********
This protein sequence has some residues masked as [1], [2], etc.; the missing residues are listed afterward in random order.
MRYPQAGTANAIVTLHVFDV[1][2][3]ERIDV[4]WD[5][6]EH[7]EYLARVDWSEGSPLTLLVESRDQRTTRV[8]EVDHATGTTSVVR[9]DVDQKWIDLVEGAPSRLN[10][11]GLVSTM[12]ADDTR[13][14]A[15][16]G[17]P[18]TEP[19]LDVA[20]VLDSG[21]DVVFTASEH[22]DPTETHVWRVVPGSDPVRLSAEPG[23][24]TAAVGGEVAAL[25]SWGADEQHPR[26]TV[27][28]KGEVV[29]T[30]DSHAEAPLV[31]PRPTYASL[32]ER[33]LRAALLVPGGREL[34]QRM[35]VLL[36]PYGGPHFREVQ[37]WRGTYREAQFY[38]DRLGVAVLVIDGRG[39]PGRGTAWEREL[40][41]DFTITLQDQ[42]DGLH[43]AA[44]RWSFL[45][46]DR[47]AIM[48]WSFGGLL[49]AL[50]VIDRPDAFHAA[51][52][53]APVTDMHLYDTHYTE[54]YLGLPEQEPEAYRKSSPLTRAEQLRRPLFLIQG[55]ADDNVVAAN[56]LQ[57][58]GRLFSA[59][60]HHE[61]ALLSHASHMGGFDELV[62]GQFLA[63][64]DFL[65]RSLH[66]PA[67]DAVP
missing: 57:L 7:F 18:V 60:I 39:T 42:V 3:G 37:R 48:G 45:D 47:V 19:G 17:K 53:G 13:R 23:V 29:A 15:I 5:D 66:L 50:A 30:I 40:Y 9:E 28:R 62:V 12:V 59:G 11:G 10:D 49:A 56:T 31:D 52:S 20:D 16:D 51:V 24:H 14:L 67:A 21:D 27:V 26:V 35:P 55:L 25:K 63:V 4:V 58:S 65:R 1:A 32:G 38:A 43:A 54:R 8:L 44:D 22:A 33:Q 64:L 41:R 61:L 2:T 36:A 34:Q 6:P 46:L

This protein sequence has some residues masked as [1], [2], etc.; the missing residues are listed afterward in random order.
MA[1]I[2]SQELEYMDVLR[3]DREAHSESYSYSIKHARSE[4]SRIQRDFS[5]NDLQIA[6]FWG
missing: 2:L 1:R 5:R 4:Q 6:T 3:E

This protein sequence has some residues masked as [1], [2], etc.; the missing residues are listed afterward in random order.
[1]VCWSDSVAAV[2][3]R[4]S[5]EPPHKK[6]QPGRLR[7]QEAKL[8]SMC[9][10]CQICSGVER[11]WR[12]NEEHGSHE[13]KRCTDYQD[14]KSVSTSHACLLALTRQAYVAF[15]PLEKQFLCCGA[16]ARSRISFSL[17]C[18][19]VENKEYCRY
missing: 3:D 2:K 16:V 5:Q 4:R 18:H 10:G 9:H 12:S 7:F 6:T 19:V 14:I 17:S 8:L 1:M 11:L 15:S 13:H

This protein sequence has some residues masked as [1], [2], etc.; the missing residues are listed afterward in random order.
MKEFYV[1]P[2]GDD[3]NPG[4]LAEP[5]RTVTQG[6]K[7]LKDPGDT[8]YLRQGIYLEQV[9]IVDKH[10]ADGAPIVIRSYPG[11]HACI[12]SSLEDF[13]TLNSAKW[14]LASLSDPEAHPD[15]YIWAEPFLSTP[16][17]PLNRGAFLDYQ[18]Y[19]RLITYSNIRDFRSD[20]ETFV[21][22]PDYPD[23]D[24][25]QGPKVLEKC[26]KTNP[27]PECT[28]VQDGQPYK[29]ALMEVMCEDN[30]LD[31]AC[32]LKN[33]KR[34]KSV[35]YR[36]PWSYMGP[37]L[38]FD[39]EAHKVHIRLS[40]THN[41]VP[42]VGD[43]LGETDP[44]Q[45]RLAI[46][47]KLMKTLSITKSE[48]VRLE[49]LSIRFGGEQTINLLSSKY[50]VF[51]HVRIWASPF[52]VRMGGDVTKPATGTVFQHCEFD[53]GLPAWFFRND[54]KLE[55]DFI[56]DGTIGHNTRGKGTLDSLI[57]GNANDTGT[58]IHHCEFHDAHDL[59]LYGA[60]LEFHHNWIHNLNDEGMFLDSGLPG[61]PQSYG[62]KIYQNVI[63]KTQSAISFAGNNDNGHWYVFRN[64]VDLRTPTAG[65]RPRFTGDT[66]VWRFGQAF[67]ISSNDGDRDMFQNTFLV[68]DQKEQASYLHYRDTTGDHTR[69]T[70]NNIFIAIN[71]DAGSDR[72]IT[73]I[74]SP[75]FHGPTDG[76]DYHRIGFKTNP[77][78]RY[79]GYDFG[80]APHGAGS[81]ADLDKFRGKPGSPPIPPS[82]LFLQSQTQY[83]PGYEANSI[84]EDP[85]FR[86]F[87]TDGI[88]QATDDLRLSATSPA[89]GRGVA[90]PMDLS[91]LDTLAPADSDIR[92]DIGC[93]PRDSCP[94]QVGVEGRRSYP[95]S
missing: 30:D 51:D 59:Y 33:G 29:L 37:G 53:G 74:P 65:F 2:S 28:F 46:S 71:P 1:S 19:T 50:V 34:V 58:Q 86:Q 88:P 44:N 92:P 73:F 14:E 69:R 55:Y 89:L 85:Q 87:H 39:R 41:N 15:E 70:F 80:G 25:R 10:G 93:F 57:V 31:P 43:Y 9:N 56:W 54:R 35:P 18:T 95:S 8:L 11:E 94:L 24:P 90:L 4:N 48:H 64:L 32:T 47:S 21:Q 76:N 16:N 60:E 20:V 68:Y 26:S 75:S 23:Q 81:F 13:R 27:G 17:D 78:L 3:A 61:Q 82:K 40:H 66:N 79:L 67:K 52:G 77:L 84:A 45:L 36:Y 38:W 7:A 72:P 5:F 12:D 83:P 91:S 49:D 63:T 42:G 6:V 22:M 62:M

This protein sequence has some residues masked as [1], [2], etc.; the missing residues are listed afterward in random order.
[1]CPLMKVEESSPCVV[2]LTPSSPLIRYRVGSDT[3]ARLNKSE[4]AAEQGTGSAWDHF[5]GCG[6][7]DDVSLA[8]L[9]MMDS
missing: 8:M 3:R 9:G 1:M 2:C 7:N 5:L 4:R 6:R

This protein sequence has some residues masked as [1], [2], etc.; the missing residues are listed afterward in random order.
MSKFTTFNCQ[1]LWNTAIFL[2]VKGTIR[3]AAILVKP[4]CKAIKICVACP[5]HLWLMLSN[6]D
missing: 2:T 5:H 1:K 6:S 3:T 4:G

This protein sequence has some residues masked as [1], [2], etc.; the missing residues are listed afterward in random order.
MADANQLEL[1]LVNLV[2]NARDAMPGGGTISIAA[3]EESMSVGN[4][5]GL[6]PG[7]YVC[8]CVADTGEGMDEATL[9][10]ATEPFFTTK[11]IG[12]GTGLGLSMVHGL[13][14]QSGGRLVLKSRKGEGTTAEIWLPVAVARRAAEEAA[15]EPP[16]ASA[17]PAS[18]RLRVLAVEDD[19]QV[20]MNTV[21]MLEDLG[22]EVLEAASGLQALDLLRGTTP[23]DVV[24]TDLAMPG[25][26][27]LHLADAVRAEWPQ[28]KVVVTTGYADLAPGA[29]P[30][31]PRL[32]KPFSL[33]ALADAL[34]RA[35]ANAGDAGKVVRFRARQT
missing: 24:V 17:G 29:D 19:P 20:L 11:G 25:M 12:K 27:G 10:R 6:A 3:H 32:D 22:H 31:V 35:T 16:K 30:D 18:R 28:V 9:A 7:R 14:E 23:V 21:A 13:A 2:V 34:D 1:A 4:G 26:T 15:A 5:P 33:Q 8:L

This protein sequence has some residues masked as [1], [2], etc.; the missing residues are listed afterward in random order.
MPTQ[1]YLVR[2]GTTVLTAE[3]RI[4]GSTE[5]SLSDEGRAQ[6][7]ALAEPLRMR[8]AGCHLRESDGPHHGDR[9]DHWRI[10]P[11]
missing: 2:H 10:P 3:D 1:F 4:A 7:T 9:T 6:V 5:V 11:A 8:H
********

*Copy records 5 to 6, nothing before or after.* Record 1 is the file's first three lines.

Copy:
This protein sequence has some residues masked as [1], [2], etc.; the missing residues are listed afterward in random order.
[1]CPLMKVEESSPCVV[2]LTPSSPLIRYRVGSDT[3]ARLNKSE[4]AAEQGTGSAWDHF[5]GCG[6][7]DDVSLA[8]L[9]MMDS
missing: 8:M 3:R 9:G 1:M 2:C 7:N 5:L 4:R 6:R

This protein sequence has some residues masked as [1], [2], etc.; the missing residues are listed afterward in random order.
MSKFTTFNCQ[1]LWNTAIFL[2]VKGTIR[3]AAILVKP[4]CKAIKICVACP[5]HLWLMLSN[6]D
missing: 2:T 5:H 1:K 6:S 3:T 4:G